Jan. 20, 2016
Bishop LaValley’s reflection at the Jan. 17 Ecumenical Service at St. Peter’s Church in Plattsburgh to open the Week of Prayer for Christian Unity
That the different Christian churches together agree to set aside one week for special prayer and action this Week of Prayer for Christian Unity shows that we feel the need for more unity among believers in Christ. The disunity in Christianity is a scandal to the world that weakens the Christian message and witness.
Last year during Advent I was blessed to go on my first pilgrimage to the Holy Land. While in Jerusalem, we entered the area of Christ’s tomb and were warned not to cross over an imaginary line between two pillars because that was the property of another Christian faith. Christian disunity met me in the face at Calvary in the Holy Land!
What moral weight do we carry when we ask different peoples of the world to get along when we as Christians cannot reconcile our own differences?
Let us today ask God’s forgiveness for all of God’s children; I pray for forgiveness of Catholic Christians for our participation in the sin of disunity.
Let us resolve to extend a hand of reconciliation and friendship to our sisters and brothers in the Lord.
And in less violent, but boldly, increasingly overt ways, we Christians suffer common persecutions in our society, yes even in our nation today.
For instance, by simply trying to live and teach what we believe, particularly concerning life, marriage, and family issues, we are branded as bigots and our freedom to practice our Christian beliefs is denied.
Our disunity makes anemic our proclamation and witness of the faith. It hinders us from carrying out the healing and reconciling mission of Christ in a broken, needy and increasingly terror-filled world.
As this year’s theme for the Week of Prayer for Christian Unity reminds us, we are called to proclaim the mighty acts of the Lord. Our disunity is a great obstacle for this to happen. It is virtually impossible to give effective witness to the beauty of what our God has done for all of us if we stay isolated from one another, protecting each other’s sectarian turf.
When all is said and done, we are Christ’s and Christ is God’s. A church built merely on the large egos, glib speech, and the charisma of its leaders is doomed to fail. Christ must not be divided.
This disunity among Christians is an abuse of God’s gifts. Pope Francis reminded us in his Exhortation, The Joy of the Gospel (EG,118), “Ecumenism is a contribution to the unity of the human family. We must never forget that we are pilgrims journeying alongside one another.”
We are all daughters and sons of the one all-merciful, all-loving Father.
Jesus has bequeathed glory to the church. But this glory can only manifest itself when the unity among Christians reflects the unity between Jesus and the Father. Lack of unity takes away from the glory that Jesus intended for the body of believers.
Jesus prayed for us so that the love which the Father has loved Him may be in us. The unity for which Jesus prayed is a unity based on divine love. It is a unity that is possible only with the love of God in us. It is not uniformity or a unity that deprives others of their individuality, but a unity of essentials that makes room for diversity. “In essentials unity, in non-essentials liberty; in all things, charity.”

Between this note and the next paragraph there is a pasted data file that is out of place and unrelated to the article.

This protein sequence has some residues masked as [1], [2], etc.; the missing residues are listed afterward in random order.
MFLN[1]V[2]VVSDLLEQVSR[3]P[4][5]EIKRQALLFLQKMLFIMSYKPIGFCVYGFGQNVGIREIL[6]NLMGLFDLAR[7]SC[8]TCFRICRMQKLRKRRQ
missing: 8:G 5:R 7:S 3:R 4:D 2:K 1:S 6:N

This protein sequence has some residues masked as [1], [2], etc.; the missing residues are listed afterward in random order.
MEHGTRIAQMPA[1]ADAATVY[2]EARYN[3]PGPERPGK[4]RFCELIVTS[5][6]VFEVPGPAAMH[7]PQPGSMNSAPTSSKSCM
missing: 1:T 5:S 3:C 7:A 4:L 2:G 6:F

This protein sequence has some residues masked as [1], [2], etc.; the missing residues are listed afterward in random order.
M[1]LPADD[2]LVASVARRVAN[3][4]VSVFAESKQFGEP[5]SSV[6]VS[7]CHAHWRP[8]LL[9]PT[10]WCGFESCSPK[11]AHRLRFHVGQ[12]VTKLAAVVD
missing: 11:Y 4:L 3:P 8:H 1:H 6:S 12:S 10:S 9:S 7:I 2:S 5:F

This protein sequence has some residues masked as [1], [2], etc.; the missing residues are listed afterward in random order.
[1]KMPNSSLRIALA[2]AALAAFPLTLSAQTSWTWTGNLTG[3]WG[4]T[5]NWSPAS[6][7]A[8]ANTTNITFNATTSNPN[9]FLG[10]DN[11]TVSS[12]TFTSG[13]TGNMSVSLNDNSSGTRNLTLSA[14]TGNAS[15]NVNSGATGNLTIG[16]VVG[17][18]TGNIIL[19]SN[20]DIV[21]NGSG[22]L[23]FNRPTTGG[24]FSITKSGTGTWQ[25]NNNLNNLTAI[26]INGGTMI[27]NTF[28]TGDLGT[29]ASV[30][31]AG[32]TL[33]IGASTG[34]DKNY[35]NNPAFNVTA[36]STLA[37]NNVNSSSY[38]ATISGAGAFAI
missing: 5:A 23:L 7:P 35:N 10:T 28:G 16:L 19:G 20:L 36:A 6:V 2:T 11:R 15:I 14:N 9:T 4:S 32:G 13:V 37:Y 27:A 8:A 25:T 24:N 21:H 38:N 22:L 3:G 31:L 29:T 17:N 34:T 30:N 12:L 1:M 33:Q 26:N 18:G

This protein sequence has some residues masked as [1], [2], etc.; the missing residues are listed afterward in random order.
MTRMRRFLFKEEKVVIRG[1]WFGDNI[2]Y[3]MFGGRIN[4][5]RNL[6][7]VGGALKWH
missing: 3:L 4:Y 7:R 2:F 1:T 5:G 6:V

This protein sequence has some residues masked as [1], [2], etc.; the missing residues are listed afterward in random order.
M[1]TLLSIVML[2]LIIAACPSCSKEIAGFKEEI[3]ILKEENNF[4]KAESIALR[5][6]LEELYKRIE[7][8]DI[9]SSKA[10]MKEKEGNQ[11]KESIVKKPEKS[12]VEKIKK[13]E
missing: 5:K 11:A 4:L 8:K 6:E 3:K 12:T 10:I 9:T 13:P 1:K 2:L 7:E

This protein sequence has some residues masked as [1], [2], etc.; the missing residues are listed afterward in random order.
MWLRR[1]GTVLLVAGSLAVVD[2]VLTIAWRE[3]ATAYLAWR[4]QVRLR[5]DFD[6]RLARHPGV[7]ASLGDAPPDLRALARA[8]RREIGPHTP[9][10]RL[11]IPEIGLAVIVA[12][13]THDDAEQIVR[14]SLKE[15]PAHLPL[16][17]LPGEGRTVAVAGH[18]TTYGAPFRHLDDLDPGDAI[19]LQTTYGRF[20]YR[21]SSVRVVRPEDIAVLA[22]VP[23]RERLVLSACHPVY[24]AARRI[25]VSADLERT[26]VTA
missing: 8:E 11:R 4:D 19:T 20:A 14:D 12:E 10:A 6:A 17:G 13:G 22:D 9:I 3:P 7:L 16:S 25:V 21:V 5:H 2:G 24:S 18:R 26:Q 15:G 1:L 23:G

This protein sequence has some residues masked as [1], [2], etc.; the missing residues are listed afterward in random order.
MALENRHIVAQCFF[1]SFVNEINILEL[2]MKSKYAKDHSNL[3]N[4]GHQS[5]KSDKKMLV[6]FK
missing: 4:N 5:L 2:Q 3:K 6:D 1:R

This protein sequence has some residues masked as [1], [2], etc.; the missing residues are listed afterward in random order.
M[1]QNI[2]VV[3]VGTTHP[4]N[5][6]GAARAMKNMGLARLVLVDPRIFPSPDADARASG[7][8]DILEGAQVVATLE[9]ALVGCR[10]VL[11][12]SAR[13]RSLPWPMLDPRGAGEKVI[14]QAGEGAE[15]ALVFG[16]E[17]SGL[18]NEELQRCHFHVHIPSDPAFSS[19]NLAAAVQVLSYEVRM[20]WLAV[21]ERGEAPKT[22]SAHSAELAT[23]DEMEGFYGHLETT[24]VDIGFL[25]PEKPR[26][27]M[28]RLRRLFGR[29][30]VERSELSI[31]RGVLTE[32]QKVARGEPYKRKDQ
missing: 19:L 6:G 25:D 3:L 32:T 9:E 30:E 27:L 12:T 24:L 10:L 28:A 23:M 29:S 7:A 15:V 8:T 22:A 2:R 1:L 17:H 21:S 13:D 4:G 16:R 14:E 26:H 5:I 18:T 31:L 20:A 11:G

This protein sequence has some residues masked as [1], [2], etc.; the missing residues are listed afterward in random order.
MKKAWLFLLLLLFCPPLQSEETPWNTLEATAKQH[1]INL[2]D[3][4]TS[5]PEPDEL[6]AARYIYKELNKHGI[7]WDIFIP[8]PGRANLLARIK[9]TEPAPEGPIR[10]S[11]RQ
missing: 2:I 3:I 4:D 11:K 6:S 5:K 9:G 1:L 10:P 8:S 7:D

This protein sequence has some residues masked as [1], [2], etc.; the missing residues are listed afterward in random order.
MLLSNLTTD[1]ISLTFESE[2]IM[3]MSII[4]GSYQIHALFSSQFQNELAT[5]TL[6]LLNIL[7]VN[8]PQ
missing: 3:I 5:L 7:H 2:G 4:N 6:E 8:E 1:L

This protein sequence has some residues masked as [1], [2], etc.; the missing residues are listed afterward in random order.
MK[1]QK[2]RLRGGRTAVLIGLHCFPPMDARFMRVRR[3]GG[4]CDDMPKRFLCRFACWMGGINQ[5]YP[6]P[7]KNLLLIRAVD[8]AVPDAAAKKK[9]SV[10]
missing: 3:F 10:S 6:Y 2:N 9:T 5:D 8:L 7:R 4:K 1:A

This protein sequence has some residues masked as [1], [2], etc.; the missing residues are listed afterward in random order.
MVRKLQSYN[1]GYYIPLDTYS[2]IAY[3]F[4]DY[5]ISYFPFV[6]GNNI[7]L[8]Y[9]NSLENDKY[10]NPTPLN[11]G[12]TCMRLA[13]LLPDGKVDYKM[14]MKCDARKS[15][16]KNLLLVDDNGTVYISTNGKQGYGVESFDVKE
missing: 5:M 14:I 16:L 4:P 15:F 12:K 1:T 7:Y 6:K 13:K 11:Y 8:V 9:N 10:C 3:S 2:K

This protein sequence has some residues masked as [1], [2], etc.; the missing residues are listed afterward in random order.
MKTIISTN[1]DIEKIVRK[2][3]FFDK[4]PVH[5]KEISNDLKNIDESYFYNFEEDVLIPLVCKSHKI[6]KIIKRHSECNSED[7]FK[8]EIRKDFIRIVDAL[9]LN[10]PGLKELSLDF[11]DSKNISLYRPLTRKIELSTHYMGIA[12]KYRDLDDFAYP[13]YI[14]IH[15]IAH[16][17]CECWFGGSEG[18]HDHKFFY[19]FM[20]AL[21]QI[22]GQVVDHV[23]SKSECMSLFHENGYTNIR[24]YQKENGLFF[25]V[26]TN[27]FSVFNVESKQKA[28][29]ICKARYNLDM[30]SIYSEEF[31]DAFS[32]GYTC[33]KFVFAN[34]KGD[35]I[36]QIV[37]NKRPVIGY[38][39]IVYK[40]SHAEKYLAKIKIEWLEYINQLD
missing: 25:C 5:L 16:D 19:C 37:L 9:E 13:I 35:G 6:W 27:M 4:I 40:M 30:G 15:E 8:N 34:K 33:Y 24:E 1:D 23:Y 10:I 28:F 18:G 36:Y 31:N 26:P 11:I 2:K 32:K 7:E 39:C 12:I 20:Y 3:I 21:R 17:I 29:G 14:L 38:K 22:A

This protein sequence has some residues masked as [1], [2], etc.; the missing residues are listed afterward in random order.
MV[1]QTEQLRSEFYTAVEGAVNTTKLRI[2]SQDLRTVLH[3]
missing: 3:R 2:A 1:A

Our common faith in all that is expressed in our baptismal profession, in the Apostles’ Creed and in the Nicene-Constantinople Creed expresses the faith professed by the Church since the time of the apostles.
On the basis of this faith, we must develop the concept and spirituality of communion. Communion is the freedom to use legitimate diversities in gifts shared. “If we really believe in the abundantly free working of the Holy Spirit, we can learn so much from one another.” (EG,118)
We must develop the ability to see what is positive in others, to welcome it and prize it as a gift from God. Such communion means that we need to learn how to make room for our sisters and brothers, bearing each other’s burdens and resisting the selfish temptations which constantly beset us and provoke competition, distrust and jealousy.
We travel together because we seek inner conversion and holiness of life in conformity with the Gospel and above all with prayer that echoes the prayer of Jesus. We are all members of the one Body of Christ. Christ is not to be divided.
Our theme this year is taken from the First Letter of St. Peter. He reminds us of the relationship between baptism and proclamation, and the calling shared by all the baptized to proclaim the mighty acts of the Lord.
As Christians seeking the unity of the Body of Christ we are all called to recognize the mighty acts of God in our own lives and the life of the Church.
Let us resolve, in our own little ways, to work for the realization of the full unity of all Christians for which Jesus prayed.
Occasions such as this can fire us with enthusiasm to overcome the difficulties in attaining unity. God can do mighty things, if we allow His grace to flow in our hearts.
Our world today asks each one of us for unity, communion, and solidarity. Why can’t we all work to recompose the unity that has been torn for centuries?
This Jubilee Year of Mercy causes you and me to do some serious soul-searching as we reflect on our answer.